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Advances in Paleontology

This page was written by Ewan Wolff, Montana State University Geoscience Education Web Development Team

"What does paleontology really matter anyway? For one thing, the fossil record can be a powerful mirror reflecting back to us our evolutionary future. There are sobering lessons to learn from the past. The possibility of mass extinction, of the sudden, rampant destruction of large hunks of the biota, and the implications of this for the fickle quality of life such as we know it would not be readily evident without paleontologists and their fossil record." Michael Novacek Time Traveller (p.320)
Chalk from the Yaverland Beach Locality, Sandown, Isle of Wight. Details

Topics such as preservation, biomolecules, and tracks and traces have consistently been the subjects of scientific and public interest. Papers on these topics have dominated paleontological conferences and publications in contemporary times. This module explores these topics and helps students learn about the research and researchers working in the field of paleontology.

The module explores the following topics:
Fossils from Museums, Plate 41 (Chemistry, Mineralogy and Geology, Plate 12) Details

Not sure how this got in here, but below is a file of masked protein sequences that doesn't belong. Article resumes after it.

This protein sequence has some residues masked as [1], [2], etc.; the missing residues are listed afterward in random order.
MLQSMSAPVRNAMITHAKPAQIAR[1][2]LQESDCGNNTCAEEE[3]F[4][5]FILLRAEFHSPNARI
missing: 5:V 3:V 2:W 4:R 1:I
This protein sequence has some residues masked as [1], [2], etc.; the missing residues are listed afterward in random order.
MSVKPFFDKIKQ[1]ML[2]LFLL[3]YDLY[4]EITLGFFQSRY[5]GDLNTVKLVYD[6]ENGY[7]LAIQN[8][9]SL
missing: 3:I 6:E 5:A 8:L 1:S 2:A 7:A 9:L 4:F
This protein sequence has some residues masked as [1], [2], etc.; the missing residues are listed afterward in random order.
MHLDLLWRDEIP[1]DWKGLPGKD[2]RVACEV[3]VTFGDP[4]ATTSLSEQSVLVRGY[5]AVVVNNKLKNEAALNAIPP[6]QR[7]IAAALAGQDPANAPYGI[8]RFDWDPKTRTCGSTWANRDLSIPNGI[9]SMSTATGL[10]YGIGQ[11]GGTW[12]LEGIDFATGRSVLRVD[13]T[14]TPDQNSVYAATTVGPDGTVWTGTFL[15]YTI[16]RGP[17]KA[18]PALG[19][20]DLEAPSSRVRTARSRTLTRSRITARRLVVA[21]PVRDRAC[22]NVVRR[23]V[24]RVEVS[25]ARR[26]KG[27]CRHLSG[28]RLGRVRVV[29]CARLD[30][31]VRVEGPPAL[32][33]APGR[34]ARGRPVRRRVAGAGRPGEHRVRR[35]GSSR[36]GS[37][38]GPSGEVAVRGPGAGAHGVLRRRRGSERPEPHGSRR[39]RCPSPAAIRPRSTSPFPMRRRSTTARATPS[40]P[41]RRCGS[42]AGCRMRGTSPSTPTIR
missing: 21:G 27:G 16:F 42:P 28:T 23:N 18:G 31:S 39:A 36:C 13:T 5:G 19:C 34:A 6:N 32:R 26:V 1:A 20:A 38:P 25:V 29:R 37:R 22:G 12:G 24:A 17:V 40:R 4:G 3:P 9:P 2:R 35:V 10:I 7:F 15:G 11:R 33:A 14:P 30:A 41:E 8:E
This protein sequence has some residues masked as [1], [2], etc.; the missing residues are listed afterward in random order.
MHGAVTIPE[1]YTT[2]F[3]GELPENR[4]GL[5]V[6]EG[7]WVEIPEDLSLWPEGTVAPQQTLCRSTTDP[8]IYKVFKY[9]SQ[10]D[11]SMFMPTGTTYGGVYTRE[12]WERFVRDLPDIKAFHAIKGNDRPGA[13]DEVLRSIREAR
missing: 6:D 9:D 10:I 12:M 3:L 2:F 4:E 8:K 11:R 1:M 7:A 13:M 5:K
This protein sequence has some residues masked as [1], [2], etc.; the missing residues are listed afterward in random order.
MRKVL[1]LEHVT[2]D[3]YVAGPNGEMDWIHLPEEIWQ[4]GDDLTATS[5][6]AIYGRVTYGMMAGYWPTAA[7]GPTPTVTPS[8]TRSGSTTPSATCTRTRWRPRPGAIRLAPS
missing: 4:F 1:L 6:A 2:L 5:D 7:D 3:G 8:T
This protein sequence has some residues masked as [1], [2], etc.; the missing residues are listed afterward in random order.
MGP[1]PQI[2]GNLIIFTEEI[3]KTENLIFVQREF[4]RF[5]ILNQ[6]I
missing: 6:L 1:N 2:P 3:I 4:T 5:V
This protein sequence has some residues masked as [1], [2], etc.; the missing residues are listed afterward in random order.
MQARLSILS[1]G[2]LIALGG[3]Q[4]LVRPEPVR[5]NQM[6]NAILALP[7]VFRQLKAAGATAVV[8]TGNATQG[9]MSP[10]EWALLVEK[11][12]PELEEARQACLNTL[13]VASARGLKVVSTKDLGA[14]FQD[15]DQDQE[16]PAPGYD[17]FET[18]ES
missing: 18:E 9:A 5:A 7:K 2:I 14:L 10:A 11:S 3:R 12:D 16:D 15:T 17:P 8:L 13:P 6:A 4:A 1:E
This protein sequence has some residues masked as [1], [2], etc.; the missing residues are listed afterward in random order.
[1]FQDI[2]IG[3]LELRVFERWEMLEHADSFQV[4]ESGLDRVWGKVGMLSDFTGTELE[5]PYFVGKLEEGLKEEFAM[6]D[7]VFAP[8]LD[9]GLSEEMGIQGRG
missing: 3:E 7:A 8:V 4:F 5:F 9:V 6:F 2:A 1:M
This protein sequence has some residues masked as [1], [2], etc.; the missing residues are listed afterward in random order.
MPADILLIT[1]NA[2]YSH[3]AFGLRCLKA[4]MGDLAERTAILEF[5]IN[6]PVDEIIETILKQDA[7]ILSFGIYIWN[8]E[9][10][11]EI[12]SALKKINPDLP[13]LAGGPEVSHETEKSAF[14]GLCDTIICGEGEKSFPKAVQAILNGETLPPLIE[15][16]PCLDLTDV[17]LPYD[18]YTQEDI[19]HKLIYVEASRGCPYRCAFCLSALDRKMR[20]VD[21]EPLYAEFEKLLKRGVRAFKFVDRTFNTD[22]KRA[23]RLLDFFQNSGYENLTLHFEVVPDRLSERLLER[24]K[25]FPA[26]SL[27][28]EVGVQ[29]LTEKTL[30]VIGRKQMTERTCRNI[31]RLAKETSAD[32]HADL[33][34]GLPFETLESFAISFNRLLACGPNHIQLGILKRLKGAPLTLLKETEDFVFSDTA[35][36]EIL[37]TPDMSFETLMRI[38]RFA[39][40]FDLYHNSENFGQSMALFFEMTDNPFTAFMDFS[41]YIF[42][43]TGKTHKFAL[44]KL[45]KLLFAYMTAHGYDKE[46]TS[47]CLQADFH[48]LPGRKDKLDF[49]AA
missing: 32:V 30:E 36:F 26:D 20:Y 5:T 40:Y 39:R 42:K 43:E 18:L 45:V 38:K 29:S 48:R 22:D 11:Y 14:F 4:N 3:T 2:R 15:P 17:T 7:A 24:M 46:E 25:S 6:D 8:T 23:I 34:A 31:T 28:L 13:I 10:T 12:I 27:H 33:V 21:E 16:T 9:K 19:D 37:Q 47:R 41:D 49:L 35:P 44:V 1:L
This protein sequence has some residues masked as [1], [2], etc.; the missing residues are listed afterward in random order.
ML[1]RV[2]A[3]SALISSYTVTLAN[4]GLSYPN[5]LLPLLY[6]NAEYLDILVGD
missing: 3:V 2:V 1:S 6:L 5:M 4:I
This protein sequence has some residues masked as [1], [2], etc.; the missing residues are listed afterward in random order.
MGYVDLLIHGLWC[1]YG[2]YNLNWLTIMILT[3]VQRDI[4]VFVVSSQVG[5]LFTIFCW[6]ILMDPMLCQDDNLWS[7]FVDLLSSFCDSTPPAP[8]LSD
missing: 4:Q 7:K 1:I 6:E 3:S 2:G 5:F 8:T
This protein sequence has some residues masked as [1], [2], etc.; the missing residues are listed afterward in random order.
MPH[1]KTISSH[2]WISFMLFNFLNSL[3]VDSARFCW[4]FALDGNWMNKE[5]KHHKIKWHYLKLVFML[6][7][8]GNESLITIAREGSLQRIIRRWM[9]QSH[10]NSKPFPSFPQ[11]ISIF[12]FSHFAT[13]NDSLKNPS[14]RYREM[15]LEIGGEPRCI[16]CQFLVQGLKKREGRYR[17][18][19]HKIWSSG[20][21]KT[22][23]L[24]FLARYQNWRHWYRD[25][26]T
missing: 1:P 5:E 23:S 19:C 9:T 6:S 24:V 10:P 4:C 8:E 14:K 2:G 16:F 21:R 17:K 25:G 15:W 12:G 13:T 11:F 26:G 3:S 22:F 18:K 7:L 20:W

The Development of Paleontology

The science of paleontology was developed in the late eighteenth and early nineteenth centuries, stemming from new discoveries and advances in the understanding of anatomy, chronostratigraphy and evolution. Over the next two centuries, further scientific breakthroughs such as the discoveries of radioactivity, DNA, and plate tectonics helped paleontologists paint an increasingly complex picture of the history of life. Since the 1980's there has been a shift in the paleontological research focus towards understanding extinction, biodiversity, mechanisms of development and preservation, three-dimensional morphology and biogeography, often with the use of advanced technology. These advancements have led to exploration in areas that were previously the subject of speculation. This web site is dedicated to several areas of paleontological research that made interesting advances in the twentieth century and will continue to produce important results in the future.



This collection is part of the Integrating Research and Education project. Learn more about the project here.

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